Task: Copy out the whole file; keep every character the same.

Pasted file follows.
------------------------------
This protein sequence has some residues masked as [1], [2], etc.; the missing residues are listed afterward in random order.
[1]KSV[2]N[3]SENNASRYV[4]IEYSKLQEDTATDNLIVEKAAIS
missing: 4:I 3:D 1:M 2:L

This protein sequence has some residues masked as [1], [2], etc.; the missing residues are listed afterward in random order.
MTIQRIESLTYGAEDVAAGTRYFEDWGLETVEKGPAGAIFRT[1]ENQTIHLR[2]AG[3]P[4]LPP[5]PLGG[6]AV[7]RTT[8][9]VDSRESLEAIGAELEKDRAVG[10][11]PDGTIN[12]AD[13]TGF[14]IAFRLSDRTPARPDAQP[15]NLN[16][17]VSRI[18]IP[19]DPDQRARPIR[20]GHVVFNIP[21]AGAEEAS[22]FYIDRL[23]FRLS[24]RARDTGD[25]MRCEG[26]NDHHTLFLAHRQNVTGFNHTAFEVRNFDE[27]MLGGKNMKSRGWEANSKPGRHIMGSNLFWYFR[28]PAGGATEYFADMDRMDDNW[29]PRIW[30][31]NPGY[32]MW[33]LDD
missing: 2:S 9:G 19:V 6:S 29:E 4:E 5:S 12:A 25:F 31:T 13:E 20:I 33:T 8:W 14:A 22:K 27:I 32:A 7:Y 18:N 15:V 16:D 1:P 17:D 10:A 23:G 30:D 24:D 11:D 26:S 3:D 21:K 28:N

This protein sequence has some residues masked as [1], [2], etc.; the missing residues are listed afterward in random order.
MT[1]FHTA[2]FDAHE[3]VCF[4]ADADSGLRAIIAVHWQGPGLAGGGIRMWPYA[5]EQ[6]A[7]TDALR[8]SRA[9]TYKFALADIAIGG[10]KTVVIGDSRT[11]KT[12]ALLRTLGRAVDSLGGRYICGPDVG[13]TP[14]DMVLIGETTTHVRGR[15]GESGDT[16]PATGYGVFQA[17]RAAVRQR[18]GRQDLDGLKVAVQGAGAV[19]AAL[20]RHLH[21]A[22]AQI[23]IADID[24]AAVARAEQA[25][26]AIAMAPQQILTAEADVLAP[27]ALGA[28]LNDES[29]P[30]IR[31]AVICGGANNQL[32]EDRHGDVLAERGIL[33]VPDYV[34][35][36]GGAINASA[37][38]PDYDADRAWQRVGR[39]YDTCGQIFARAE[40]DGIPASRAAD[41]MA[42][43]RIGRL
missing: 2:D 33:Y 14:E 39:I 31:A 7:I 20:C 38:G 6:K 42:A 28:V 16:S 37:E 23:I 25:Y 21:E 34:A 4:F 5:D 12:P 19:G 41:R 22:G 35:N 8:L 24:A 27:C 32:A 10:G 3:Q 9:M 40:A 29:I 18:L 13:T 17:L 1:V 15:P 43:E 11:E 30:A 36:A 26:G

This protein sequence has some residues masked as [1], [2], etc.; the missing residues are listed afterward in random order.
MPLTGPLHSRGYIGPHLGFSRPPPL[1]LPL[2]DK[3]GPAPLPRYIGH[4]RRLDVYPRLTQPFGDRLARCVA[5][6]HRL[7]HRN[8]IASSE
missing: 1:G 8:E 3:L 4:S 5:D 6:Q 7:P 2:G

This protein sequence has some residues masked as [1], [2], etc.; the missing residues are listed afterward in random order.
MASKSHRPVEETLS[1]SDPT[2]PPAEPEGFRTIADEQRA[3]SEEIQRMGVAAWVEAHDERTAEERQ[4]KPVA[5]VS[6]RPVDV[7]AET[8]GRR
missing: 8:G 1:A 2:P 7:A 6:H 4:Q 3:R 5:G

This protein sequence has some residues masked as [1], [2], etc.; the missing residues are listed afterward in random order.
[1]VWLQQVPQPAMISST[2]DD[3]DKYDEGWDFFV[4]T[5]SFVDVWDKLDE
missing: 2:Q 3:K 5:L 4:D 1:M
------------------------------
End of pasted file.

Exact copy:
This protein sequence has some residues masked as [1], [2], etc.; the missing residues are listed afterward in random order.
[1]KSV[2]N[3]SENNASRYV[4]IEYSKLQEDTATDNLIVEKAAIS
missing: 4:I 3:D 1:M 2:L

This protein sequence has some residues masked as [1], [2], etc.; the missing residues are listed afterward in random order.
MTIQRIESLTYGAEDVAAGTRYFEDWGLETVEKGPAGAIFRT[1]ENQTIHLR[2]AG[3]P[4]LPP[5]PLGG[6]AV[7]RTT[8][9]VDSRESLEAIGAELEKDRAVG[10][11]PDGTIN[12]AD[13]TGF[14]IAFRLSDRTPARPDAQP[15]NLN[16][17]VSRI[18]IP[19]DPDQRARPIR[20]GHVVFNIP[21]AGAEEAS[22]FYIDRL[23]FRLS[24]RARDTGD[25]MRCEG[26]NDHHTLFLAHRQNVTGFNHTAFEVRNFDE[27]MLGGKNMKSRGWEANSKPGRHIMGSNLFWYFR[28]PAGGATEYFADMDRMDDNW[29]PRIW[30][31]NPGY[32]MW[33]LDD
missing: 2:S 9:G 19:V 6:S 29:E 4:E 5:S 12:A 25:F 31:T 13:E 20:I 33:T 8:W 14:A 22:K 27:I 32:A 7:Y 18:N 15:V 16:D 1:P 17:D 10:A 23:G 30:D 24:D 11:D 26:S 3:D 21:K 28:N

This protein sequence has some residues masked as [1], [2], etc.; the missing residues are listed afterward in random order.
MT[1]FHTA[2]FDAHE[3]VCF[4]ADADSGLRAIIAVHWQGPGLAGGGIRMWPYA[5]EQ[6]A[7]TDALR[8]SRA[9]TYKFALADIAIGG[10]KTVVIGDSRT[11]KT[12]ALLRTLGRAVDSLGGRYICGPDVG[13]TP[14]DMVLIGETTTHVRGR[15]GESGDT[16]PATGYGVFQA[17]RAAVRQR[18]GRQDLDGLKVAVQGAGAV[19]AAL[20]RHLH[21]A[22]AQI[23]IADID[24]AAVARAEQA[25][26]AIAMAPQQILTAEADVLAP[27]ALGA[28]LNDES[29]P[30]IR[31]AVICGGANNQL[32]EDRHGDVLAERGIL[33]VPDYV[34][35][36]GGAINASA[37][38]PDYDADRAWQRVGR[39]YDTCGQIFARAE[40]DGIPASRAAD[41]MA[42][43]RIGRL
missing: 2:D 33:Y 14:E 39:I 31:A 7:I 20:C 38:G 6:K 42:A 28:V 16:S 37:E 23:I 25:Y 21:E 34:A 4:F 5:D 12:P 19:G 41:R 22:G 35:N 8:L 24:A 27:C 32:A 10:G 3:Q 9:M 40:A 29:I 18:L 13:T 17:L 1:V 15:P 43:E 11:E 30:A 36:A 26:G

This protein sequence has some residues masked as [1], [2], etc.; the missing residues are listed afterward in random order.
MPLTGPLHSRGYIGPHLGFSRPPPL[1]LPL[2]DK[3]GPAPLPRYIGH[4]RRLDVYPRLTQPFGDRLARCVA[5][6]HRL[7]HRN[8]IASSE
missing: 1:G 8:E 3:L 4:S 5:D 6:Q 7:P 2:G

This protein sequence has some residues masked as [1], [2], etc.; the missing residues are listed afterward in random order.
MASKSHRPVEETLS[1]SDPT[2]PPAEPEGFRTIADEQRA[3]SEEIQRMGVAAWVEAHDERTAEERQ[4]KPVA[5]VS[6]RPVDV[7]AET[8]GRR
missing: 8:G 1:A 2:P 7:A 6:H 4:Q 3:R 5:G

This protein sequence has some residues masked as [1], [2], etc.; the missing residues are listed afterward in random order.
[1]VWLQQVPQPAMISST[2]DD[3]DKYDEGWDFFV[4]T[5]SFVDVWDKLDE
missing: 2:Q 3:K 5:L 4:D 1:M